I am often asked how a Real Estate Agents knows what to create content, or blog about. Well, let’s think about it – there’s nothing more emotional than buying or selling a home. Every day Real Estate Professionals spend time answering questions and working with home buyers and sellers who are in an Emotional Engagement. If the emotional part of the brain is not triggered in the impulse or purchase mode, these is more than an 85% change we won’t act. Use that information in deciding where and how you will attract attention online.
Think about this story:
Once, walking into a home on office tour and getting emotional, I thought it had more to offer than our current home. I called Bishop (my wife). She came over and we got emotional together, which activated the decision making process. We shook off the habitual feeling to stay where we where and figured out how to make it work. Wham, in less than 24 hours, we bought a new home.
How do you create content that creates this emotion ? That’s easy. I think the answer is probably Video. You have houses to sell. No one is walking in, driving by, or calling on the ads (let alone reading the newspaper). REALTOR showings are down, brochure boxes are so 1900’s, flyers are a waste of paper and so un-green. Open houses are lifeless or, if you do get people, they may just be looking for prescription meds or casing the house! So what you need to do is create emotional interest online!
What does the consumer want? INFORMATION! When do they want it? NOW! If they land on your site and don’t get ‘information now’… well, let’s just say your business success is just someone’s delete key away! Using Video is a way to both give the information someone is looking for AND allows you to engage their emotion!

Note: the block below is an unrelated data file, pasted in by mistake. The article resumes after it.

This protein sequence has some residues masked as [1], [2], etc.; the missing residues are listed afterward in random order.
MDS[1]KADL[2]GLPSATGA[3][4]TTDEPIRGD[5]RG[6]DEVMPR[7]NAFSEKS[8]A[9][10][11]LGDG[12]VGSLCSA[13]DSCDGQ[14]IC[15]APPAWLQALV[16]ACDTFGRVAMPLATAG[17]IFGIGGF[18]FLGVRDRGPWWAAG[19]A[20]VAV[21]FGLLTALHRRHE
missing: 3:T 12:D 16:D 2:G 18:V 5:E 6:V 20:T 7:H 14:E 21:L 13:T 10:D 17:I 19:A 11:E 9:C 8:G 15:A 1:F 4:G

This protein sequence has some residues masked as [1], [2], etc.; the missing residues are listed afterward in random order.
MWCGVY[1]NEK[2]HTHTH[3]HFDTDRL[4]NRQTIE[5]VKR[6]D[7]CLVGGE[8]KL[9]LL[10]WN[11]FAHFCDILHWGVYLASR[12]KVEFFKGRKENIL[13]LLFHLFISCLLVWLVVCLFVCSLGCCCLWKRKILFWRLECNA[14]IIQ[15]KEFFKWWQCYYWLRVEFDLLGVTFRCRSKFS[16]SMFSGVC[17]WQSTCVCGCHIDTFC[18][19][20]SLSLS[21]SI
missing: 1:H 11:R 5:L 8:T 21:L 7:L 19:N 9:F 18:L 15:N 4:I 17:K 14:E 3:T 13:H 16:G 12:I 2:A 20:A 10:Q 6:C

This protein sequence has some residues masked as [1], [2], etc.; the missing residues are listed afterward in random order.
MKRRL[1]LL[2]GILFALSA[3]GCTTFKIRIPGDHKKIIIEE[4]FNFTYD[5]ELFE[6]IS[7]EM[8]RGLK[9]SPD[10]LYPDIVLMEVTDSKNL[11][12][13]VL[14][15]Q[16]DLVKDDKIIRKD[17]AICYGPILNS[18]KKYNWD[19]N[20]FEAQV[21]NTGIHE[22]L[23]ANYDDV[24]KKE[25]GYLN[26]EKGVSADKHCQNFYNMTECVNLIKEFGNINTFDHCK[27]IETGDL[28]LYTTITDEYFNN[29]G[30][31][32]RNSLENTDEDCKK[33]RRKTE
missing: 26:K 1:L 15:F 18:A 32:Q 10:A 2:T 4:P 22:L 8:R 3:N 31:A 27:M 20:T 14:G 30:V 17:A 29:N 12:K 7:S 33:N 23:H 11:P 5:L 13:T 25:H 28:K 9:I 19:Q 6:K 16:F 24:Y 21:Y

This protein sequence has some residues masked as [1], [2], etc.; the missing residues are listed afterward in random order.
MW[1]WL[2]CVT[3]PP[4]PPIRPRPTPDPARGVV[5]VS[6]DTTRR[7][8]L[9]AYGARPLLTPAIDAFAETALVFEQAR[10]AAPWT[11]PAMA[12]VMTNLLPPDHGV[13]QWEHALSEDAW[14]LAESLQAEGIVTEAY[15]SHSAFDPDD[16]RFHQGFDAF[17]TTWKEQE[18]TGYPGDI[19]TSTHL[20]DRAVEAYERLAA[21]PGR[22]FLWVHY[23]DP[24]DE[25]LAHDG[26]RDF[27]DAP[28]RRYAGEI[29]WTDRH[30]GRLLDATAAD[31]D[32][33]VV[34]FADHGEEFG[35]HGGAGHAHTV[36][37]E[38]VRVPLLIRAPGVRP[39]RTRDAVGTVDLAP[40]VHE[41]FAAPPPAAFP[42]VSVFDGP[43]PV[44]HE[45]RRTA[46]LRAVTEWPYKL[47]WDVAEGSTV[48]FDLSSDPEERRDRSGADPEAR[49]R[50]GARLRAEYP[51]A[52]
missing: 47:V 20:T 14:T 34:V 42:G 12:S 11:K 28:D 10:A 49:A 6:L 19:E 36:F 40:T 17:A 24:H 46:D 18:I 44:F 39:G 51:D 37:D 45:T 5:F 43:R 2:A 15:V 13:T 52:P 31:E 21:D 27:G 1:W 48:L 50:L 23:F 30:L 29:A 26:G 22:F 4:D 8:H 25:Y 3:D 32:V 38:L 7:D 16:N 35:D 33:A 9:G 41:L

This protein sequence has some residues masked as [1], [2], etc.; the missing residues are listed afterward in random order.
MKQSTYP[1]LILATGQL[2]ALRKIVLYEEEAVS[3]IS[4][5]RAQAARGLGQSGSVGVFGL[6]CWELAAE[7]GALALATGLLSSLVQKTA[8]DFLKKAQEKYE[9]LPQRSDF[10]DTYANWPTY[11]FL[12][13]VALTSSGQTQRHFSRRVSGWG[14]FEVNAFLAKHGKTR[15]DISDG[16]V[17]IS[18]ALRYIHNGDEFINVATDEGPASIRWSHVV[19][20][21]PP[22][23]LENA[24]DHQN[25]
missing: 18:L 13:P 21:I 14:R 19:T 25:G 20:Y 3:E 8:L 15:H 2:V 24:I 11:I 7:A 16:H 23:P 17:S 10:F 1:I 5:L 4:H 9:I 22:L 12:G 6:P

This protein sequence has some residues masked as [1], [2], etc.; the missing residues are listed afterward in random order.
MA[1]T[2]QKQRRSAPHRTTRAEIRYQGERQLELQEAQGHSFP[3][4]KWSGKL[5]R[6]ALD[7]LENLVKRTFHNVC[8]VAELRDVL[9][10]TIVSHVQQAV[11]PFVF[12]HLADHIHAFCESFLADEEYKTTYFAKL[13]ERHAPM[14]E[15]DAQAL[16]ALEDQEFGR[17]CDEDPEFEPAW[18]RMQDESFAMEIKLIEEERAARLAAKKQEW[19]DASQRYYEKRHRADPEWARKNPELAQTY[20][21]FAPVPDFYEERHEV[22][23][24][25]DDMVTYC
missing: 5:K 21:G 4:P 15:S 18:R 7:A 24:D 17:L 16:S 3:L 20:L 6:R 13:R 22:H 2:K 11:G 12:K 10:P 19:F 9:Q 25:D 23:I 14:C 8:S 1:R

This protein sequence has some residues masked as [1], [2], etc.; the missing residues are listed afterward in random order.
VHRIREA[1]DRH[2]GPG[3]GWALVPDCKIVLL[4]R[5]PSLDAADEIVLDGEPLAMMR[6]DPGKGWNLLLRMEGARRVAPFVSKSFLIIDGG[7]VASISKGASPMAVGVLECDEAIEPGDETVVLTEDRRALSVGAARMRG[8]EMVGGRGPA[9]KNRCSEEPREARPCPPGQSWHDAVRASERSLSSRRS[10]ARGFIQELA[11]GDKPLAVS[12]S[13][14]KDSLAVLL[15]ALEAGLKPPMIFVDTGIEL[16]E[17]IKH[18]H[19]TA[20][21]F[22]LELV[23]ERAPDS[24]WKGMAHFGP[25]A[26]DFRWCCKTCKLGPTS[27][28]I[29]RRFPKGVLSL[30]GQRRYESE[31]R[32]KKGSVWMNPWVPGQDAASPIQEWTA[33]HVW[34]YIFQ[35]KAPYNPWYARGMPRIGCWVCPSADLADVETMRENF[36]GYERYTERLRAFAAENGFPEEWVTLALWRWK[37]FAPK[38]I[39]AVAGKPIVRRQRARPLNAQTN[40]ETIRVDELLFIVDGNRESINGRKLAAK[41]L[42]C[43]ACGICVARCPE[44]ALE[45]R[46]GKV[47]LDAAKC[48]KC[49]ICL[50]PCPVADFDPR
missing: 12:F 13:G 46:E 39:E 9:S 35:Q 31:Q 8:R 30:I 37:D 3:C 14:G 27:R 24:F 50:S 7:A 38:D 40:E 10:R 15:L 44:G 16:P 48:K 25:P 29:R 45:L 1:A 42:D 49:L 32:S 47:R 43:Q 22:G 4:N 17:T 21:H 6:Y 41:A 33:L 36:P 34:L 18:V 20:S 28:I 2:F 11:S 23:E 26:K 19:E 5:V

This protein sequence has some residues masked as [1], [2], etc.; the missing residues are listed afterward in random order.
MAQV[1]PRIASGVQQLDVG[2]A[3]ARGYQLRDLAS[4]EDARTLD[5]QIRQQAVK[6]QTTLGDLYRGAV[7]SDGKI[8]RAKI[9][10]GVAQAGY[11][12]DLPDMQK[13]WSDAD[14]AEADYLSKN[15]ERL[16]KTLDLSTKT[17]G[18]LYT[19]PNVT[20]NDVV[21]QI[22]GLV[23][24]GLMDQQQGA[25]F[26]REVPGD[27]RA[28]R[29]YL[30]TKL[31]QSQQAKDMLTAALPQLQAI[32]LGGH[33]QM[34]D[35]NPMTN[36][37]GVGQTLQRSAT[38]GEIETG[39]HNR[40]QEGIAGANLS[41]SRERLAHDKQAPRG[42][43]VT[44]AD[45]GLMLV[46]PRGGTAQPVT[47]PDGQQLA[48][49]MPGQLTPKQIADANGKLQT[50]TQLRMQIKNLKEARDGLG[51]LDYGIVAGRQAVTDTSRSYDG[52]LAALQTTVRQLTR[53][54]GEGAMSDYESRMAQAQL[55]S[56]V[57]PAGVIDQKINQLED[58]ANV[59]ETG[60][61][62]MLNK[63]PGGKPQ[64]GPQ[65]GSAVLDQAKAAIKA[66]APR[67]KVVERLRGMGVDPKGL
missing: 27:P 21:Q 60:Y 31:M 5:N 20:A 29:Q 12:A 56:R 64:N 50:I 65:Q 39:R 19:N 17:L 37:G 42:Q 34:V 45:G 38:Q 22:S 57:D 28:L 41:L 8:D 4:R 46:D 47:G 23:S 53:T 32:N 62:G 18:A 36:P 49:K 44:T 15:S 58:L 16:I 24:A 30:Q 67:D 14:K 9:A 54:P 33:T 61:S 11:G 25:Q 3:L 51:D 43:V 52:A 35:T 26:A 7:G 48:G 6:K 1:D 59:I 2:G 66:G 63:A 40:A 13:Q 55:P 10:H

7 Tips for VIDEO:
- Lighting is everything. Yes, you can go out and rent expensive lighting equipment, but don’t. A couple of portable floodlights with high watt bulbs are all you need. There is an easy lighting trick you can use – gels. Gels are colored transparencies that you place over the floodlight to temper the light. Go to the office supply company and buy a pack of colored transparencies. Pink or salmon work well for most inside shots. If one sheet doesn’t help, use several at a time.
- Another trick is to direct the lights up and be conscious of shadows. Needless to say, if natural light is too bright, close the shades, blinds, or drapes. Or, shoot in through the window from the outside for a different effect. Pick the best time of day (best light) to video the outside. If the house is well lit at night – that may be the best time.
- You can stand infront of the home and video the outside, let folks know why this is such a great area – then use pictures of the main highlights in the video. Remember no more than 3 minutes
- I don’t suggest that you use loud music. If you are looking for homes on the sofa at 10pm, and your spouse is next to you… the music comes on from a site, what are you likely to do? Get off that site as quickly as possible!
- Pan slowly – take your time, it will show. Take care not to zoom in and out like a cartoon eye in an attempt to focus. Hold the camera low and shoot at a slight upward angle to give volume to the frame. Use reflection whenever possible by shooting countertops, mirrors, and window glass. Don’t forget the drive by and rolling shots. Placing the camera on an office chair gives a dolly effect, as will a child’s wagon.
- Here is a quote from a friend of mine, “Want to make a great video? Shoot lots of footage. Some of it will end up good and maybe a little will be great after editing.”
- Get a sound bite of kids playing and add it to the video of the yard. Have a sound bite of a football crowd when showing the bonus room. Sound bites are a great way to generate emotion and there are lots of Wav or MP3 files on the Internet for free.